A complete "victory" that includes the elimination of the aggressor as a threat requires greater effort and incurs greater harm than a war that achieves a white peace (a peace or armistice that includes a return to the pre-war control of territory). One could even make a case that the optimum is to seek a minor defeat, but this is very difficult to realize politically (due to domestic politics). It would require politicians not only to recognize the optimum, but also to put the country before their career.

The difference between a white peace and unconditional surrender (or total elimination) of the aggressor does suffer from the very same problems as an aggressive war: It's to be avoided because it harms the own party more than it benefits it.

The way to go for an alliance under attack is to wage war with the objective of a white peace.

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This means that many capabilities that would be necessary for the achievement of extremist objectives are unnecessary. You don't need troops for occupation duty and you don't need to be able to project air and land power deep beyond the alliance's pre-war borders in spite of resistance.

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You need to be able to first frustrate an aggressor (the capability to do so should help to avoid the aggression through deterrence in the first place) and you need to be able to offer a face-saving exit (which means that maybe the aggressor should have some bargaining chips left to make the peace look more like a deal than a dictat). Furthermore, you need to either gain bargaining chips or to liberate all relevant invaded and occupied territories. Bargaining chips are much better, for they allow a return to peace through a negotiated exchange of bargaining chips. It's difficult to offer a face-saving exit if you liberated all invaded territory.

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Now that we have all this in mind let's state the obvious: Military spending is public consumption, not prosperity-driving public investment. We spend for a service, and this service is mostly the protection against foreign armed threats. Side benefits of military spending such as disaster response services, bad music, aerobatics teams, feelings of pride or dual utility R&D efforts justify but a negligible fraction of the military spending in major Western countries.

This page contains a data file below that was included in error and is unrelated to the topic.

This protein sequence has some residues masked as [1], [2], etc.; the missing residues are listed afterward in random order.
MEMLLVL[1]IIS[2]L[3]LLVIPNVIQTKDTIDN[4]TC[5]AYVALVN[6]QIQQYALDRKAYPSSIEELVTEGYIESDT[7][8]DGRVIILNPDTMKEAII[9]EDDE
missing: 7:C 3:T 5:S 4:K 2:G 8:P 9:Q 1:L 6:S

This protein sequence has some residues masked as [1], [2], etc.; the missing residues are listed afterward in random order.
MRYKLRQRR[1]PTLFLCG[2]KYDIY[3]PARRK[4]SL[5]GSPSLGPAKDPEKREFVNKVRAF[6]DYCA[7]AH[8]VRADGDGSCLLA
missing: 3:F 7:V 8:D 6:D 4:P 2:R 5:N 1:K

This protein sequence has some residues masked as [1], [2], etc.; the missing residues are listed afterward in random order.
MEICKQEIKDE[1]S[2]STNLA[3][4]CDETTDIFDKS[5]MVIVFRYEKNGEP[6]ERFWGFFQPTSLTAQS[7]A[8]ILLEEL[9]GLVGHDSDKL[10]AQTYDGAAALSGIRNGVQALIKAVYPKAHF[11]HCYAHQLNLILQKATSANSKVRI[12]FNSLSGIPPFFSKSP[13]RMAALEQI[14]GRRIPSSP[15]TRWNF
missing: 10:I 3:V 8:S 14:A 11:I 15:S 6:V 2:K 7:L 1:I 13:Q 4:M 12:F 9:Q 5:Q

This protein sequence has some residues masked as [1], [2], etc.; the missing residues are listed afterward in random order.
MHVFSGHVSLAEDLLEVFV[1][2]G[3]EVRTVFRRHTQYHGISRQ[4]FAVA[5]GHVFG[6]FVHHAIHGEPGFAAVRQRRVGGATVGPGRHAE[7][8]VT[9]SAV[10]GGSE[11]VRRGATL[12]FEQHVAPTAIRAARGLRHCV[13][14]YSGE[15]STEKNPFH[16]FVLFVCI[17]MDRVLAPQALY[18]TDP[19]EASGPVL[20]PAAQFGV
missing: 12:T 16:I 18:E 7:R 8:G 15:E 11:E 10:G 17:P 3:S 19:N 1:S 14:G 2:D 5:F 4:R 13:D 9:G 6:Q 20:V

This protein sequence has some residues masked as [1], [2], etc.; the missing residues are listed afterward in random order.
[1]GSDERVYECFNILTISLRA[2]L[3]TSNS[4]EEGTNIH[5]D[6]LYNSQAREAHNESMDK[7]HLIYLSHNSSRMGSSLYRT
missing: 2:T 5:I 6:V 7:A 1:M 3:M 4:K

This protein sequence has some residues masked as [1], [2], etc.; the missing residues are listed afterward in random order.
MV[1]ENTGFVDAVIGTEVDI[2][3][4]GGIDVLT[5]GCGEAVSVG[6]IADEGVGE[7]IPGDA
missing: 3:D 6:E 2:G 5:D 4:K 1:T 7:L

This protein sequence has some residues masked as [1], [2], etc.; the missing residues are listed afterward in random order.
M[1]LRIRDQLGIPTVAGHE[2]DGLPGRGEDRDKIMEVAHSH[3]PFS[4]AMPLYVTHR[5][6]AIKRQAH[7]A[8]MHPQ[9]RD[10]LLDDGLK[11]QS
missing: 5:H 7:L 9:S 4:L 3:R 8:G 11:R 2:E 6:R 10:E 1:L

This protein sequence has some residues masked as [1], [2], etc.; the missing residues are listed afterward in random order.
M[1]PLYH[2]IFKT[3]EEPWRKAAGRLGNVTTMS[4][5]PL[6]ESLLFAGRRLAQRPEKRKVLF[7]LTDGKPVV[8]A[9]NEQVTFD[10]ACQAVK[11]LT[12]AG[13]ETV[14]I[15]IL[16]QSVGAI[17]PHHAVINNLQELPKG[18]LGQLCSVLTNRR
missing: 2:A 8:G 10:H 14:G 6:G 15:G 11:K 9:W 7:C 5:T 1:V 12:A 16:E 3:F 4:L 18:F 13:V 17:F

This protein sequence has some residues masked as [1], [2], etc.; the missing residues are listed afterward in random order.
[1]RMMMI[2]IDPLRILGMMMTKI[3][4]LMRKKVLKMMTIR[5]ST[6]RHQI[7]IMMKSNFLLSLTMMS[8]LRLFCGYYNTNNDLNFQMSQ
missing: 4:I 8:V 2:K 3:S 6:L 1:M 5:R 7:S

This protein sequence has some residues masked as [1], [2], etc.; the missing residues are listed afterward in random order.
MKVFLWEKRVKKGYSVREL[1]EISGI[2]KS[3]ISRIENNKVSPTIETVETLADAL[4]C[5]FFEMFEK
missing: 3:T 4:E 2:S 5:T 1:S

More military spending than necessary for deterrence does not yield substantial benefits and is thus wrong.

We can REDUCE (NOT increase) the needed military spending by being allied with other powers that provide a net benefit (most importantly, they should not be aggressive unless the alliance serves the purpose to eliminate them from the list of potential antagonist powers). To have allies means to have less potential enemies and the allied wartime strength becomes at least partially available for your cause. Repeat: Being allied does reduce the need for national military spending. Any exception tot his rule requires that either military spending is completely pointless (and thus to be avoided altogether without alliance due to futility or entering the alliance added so many potential enemies that it's a mistake to join.

It is wise to spend on military capability about as little as necessary for its primary purpose.
Smart alliance policy and military spending oriented towards deterrence and (in the event of war) achieving minor defeat or white peace are the way to go.


 (Part II will delve into a less abstract plane of the topic.)

*: This is an opinion. Anyone who disagrees shall be reminded that his or her disagreement is but an opinion as well, for we have no total costs:total benefits analysis of any violent conflict. The arts and science of mankind don't suffice to do such a complete appraisal. I formed my opinion based on the often very expensive, yet usually marginally beneficial conflicts of the past decades. The best case for the profitability of aggressions is in my opinion the (never provable) assertion that a war may have prevented another, worse war. The 1991 Gulf War and 1999 Bombing of Yugoslavia are candidates for such an assertion. Yet even such an assertion does not exclude that the same benefit could have been had cheaper through peaceful means.


Replacement instead of reform

The Minneapolis' city council's decision to replace the police department made the news in early June. I remember that I mentioned such a 'total water change' policy for terminally reform-resistant (armed) bureaucracies in the past.
It's a very interesting case and one of few experiments in this regard. It'll be interesting to see how it works out. A proper police education and training requires probably two years of full-time learning and a one-year (fully paid) trainee/internship period. The formal education and training of police and deputy recruits is ridiculously short (shorter than for barbers or other fairly simple trades where incompetence doesn't kill) in the U.S.. This short training forces a heavy emphasis on on-the-job training. This in turn empowers rotten bureaucracies to corrupt their poorly inoculated new hires right away.